Navigating the Downturn: Tips for founders from the Oak HC/FT Chief People Officer Guild (Part 2)

November 9, 2022

This is the second article of a four-part series on how founders can help their businesses navigate downturns.  

The global macroeconomic environment suggests that we are in a moment to be thoughtful about what it means to be an organization that can weather a storm. It is indisputable that the considerations and decisions made now will impact businesses for years to come. We asked the members of the Oak HC/FT CPO Guild for four tips on how to navigate a downturn.  

Here’s tip number 2:

Focus on efficiency and core business growth.

Rethinking Organizational Design

Rethinking core business growth with people at the center of the strategy is key. One of the best ways to grow during challenging times is to find your best managers and shrink the organization around them. Usually, 20% percent of your existing managers will outperform the remaining 80 percent. Reward managers who are performing exceptionally. Be sure to also ask your managers to dig into team members’ previous experiences and goals. This may present the opportunity to nurture an employee’s career and encourage them to take on new/different workloads of interest that will help you drive efficiency and do more with fewer resources.

Normal distribution vs Power law

Your upcoming 2023 planning session presents a great opportunity to look for star leaders and reward them generously with whatever salary and equity budget you have. A fair and efficient performance process is essential but distributing rewards cannot follow a bell curve. You are better off applying the power law and ensuring your best talent is also disproportionately rewarded. Actions speak volumes, and rewards are closely watched.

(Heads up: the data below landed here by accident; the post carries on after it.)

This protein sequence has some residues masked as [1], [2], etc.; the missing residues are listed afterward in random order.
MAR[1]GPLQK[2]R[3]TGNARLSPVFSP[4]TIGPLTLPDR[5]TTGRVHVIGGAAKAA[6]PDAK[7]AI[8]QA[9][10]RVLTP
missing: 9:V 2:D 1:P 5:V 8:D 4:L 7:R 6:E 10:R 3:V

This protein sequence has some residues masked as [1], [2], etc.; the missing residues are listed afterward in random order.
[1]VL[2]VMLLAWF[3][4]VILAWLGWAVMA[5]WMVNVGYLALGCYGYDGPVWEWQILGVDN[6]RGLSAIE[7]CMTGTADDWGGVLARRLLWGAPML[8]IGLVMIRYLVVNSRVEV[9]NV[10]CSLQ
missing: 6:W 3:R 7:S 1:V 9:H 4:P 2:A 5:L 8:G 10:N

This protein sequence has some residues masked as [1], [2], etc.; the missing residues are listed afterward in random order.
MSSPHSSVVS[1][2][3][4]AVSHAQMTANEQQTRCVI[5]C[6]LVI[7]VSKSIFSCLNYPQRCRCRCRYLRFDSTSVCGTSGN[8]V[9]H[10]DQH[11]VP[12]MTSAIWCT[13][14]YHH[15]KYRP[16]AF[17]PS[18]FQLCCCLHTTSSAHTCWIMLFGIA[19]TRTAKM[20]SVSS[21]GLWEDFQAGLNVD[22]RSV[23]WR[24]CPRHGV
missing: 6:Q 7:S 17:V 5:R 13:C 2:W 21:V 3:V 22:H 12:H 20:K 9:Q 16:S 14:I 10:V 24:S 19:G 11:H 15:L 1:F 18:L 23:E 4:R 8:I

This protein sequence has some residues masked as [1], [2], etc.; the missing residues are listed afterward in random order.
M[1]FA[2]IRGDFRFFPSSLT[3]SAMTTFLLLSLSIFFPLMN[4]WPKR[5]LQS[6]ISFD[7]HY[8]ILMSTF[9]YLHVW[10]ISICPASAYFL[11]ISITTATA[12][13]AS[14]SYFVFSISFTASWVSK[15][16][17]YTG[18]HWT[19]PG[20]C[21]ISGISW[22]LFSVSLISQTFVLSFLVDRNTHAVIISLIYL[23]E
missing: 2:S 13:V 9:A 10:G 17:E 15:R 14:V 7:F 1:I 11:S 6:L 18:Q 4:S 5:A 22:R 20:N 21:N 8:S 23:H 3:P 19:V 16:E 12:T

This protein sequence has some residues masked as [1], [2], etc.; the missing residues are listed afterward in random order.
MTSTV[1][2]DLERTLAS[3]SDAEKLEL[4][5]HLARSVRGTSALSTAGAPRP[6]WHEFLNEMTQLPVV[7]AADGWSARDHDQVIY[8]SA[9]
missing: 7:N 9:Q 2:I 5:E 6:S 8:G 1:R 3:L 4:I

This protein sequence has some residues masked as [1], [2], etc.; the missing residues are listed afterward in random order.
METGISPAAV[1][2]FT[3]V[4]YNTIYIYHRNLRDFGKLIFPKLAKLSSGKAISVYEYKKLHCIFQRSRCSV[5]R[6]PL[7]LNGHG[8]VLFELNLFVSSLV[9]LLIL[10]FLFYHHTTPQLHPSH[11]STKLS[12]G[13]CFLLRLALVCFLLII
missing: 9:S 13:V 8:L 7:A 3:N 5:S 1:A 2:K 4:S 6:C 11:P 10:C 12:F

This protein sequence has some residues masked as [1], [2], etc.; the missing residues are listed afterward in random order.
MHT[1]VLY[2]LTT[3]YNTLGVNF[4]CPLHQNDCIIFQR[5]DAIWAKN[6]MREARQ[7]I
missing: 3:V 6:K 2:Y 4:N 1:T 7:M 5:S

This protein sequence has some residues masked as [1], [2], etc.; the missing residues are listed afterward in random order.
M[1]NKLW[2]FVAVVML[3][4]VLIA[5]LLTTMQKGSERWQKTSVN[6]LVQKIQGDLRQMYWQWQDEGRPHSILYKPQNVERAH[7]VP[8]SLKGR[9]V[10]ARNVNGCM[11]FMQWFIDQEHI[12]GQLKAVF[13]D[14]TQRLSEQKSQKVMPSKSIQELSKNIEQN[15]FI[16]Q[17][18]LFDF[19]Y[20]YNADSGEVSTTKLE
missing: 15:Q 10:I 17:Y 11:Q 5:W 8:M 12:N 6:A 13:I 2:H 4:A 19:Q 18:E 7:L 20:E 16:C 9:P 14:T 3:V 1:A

Headcount planning, and the Core Vs Contextual debate

The FAANG companies figured out early on that while annual planning must be done, only releasing headcount for part of the year allows you to plan for an unpredictable year ahead. Consider taking a page out of their book here. Additionally, break down your roles into core and contextual. A “core” role has direct impact on your roadmap and hence may require a full-time employee, while a contextual role might be better filled by a contractor or a vendor. Spending a few hours with your executive teams on what roles are core versus contextual is time well spent and has a direct impact on your OpEx, Cap table dilution, and fungibility of talent.

Non-Linear Results via Managers

Most industry-dominating companies share a common trait: they repeatedly produce non-linear outcomes through their people managers. Managers are expected to act as coaches and build strong managerial infrastructure by designing their teams lean, setting clear stretch goals, recognizing and rewarding top performers and making quick moves when someone isn’t cutting it. They are then expected to inspire their teams by being several things: hands-on, a subject matter expert, a developer of talent and a guide when things get tough.

Early stage companies generally do not have a well-defined “how” on producing non-linear results, let alone a playbook on what their managers need to do. If you want to build non-linearity, define it, write it, publish those behaviors and poll the team on how managers are showing up. This will push your organizational capability to the next level almost immediately.